2. Buy at the right price.

Overspending at the start of the project makes achieving a profit difficult; making a simple calculation at the outset is vital. As a guide, use the 70% rule: the purchase price should ideally be no more than 70% of the home’s value after renovation, minus the cost of the renovation works. The resulting figure is the maximum price that should be paid for a property; however, a rising housing market makes it more difficult to get an offer accepted using the 70% rule. Careful assessment of the market and comparable properties is needed to decide on the level of risk to take above this.

3. Identify the right property.

Find a property which will appeal to a wide demographic, for instance, a bargain three-bedroom semi-detached property will always have a high likelihood of attracting buyers. While a larger house in poor condition may deteriorate more quickly and drop in value, it can also be renovated quickly and increase in value; the price differential with a smaller property may not be so impressive. Be aware that some areas have a ceiling value on house prices, so overspending on refurbishment works may well result in a developer making a loss. Keep in mind that attempting to flip a property with niche appeal will attract a smaller pool of potential buyers. When making a property purchase, it is a good strategy to consider houses with potential for adding an extra room if funds allow; remember that the pandemic created a surge of interest in homes with large gardens and flexible space, especially for offices.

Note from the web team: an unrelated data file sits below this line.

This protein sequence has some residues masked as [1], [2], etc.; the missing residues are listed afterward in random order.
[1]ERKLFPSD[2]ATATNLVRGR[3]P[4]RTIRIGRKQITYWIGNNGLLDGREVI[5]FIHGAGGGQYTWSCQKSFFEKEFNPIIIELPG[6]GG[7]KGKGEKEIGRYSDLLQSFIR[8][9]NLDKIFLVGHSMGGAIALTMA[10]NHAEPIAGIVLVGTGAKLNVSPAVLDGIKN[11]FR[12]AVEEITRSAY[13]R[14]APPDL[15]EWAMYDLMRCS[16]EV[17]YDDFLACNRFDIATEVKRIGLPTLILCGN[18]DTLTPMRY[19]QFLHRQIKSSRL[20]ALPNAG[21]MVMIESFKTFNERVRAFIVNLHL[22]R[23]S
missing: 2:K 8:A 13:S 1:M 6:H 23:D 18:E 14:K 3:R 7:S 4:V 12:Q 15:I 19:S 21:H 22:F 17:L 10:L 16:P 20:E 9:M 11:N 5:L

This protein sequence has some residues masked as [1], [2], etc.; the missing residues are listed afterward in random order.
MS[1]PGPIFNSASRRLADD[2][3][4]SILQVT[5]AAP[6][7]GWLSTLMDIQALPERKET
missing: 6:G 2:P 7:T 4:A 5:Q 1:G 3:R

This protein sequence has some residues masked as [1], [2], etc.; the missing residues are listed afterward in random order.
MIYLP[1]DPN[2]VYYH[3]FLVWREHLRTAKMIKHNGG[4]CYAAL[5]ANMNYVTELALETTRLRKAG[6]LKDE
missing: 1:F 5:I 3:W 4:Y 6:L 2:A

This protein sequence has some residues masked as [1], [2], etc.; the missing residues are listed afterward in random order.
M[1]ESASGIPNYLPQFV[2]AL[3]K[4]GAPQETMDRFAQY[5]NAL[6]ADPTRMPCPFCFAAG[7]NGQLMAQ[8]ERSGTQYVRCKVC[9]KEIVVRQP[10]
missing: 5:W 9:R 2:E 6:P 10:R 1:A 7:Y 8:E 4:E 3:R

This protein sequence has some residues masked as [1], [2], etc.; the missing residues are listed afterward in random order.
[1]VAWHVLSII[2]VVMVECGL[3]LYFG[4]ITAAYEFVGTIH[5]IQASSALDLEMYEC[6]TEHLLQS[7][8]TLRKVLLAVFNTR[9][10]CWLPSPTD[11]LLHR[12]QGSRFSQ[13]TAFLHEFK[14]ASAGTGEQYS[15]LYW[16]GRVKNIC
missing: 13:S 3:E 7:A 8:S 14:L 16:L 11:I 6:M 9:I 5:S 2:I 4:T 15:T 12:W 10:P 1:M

4. Plan your whole strategy.

Carry out a feasibility study. Decide whether the aim is for a basic kitchen and bathroom renovation to flip a property as quickly as possible, or is a bigger project envisaged, such as an extension, loft or cellar conversion to add value? Knocking down non-load bearing walls can create flow and desirable open-plan dining space. It is also important to get the specification right; installing bargain basement fittings risks cheapening the end result. Understanding your potential market is as vital as buying a property for the right price to realise a healthy profit. Constant monitoring of the housing market is essential to secure a successful flip when it comes to selling a house quickly.